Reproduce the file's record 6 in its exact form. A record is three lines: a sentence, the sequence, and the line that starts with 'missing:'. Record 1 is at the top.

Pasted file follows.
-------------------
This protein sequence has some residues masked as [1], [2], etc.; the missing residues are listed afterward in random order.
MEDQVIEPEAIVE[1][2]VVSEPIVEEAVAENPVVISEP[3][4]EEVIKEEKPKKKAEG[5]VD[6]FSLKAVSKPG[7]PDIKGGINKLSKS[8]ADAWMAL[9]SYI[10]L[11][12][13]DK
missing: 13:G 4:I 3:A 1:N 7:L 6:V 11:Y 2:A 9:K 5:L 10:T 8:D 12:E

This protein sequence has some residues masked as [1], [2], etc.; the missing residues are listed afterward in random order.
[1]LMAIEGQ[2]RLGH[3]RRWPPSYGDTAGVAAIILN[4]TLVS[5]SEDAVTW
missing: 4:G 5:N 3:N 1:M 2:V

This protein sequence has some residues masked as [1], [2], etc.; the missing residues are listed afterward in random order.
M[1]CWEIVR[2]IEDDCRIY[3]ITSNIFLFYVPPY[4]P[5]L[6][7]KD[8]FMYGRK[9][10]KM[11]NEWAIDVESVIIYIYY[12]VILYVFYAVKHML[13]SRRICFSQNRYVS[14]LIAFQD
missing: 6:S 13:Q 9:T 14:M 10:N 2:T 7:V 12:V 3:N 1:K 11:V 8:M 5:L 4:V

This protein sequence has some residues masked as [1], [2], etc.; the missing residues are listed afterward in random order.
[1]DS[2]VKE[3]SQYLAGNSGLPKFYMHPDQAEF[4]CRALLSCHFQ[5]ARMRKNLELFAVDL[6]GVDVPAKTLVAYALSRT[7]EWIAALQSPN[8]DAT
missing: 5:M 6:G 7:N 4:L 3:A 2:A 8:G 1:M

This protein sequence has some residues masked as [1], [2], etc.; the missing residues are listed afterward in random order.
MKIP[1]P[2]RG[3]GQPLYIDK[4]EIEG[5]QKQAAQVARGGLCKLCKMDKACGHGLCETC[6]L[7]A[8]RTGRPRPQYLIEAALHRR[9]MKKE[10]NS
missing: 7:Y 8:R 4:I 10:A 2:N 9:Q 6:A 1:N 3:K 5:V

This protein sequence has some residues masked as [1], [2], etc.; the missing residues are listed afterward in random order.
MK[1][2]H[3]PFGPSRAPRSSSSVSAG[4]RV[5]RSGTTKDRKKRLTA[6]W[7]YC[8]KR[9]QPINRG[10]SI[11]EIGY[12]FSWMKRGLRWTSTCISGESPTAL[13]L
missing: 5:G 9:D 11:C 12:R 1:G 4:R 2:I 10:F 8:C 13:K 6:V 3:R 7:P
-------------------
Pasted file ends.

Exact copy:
This protein sequence has some residues masked as [1], [2], etc.; the missing residues are listed afterward in random order.
MK[1][2]H[3]PFGPSRAPRSSSSVSAG[4]RV[5]RSGTTKDRKKRLTA[6]W[7]YC[8]KR[9]QPINRG[10]SI[11]EIGY[12]FSWMKRGLRWTSTCISGESPTAL[13]L
missing: 5:G 9:D 11:C 12:R 1:G 4:R 2:I 10:F 8:C 13:K 6:V 3:R 7:P